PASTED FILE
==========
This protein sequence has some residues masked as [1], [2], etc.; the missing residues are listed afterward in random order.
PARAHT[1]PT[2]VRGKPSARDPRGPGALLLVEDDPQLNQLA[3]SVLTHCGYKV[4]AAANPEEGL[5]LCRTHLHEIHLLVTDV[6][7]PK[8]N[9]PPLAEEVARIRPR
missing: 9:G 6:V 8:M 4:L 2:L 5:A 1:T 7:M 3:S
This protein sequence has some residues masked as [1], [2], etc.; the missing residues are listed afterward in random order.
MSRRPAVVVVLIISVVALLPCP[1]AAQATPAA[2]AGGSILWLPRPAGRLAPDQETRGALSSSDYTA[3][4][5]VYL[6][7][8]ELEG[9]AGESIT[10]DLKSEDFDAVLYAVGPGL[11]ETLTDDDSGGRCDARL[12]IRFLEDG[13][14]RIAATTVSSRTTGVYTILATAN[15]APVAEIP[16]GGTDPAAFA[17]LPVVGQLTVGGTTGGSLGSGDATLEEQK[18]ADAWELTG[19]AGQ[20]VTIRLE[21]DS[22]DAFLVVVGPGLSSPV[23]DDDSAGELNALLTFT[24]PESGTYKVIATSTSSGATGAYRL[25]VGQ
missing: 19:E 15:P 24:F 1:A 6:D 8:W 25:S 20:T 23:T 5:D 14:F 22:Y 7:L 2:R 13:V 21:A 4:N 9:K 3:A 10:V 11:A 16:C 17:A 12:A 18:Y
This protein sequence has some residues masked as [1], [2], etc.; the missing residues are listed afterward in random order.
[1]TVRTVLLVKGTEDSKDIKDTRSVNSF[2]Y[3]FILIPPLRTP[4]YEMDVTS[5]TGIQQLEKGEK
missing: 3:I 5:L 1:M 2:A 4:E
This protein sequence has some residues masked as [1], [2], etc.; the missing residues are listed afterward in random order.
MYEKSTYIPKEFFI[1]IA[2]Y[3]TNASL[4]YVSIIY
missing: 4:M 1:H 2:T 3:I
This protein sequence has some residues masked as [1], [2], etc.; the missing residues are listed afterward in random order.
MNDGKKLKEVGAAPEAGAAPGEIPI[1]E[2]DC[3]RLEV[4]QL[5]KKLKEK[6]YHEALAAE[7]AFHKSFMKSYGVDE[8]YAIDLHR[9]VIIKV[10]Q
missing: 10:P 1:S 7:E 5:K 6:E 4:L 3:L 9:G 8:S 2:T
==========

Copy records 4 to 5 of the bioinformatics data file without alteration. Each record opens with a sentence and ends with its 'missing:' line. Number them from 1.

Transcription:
This protein sequence has some residues masked as [1], [2], etc.; the missing residues are listed afterward in random order.
MYEKSTYIPKEFFI[1]IA[2]Y[3]TNASL[4]YVSIIY
missing: 4:M 1:H 2:T 3:I
This protein sequence has some residues masked as [1], [2], etc.; the missing residues are listed afterward in random order.
MNDGKKLKEVGAAPEAGAAPGEIPI[1]E[2]DC[3]RLEV[4]QL[5]KKLKEK[6]YHEALAAE[7]AFHKSFMKSYGVDE[8]YAIDLHR[9]VIIKV[10]Q
missing: 10:P 1:S 7:E 5:K 6:E 4:L 3:L 9:G 8:S 2:T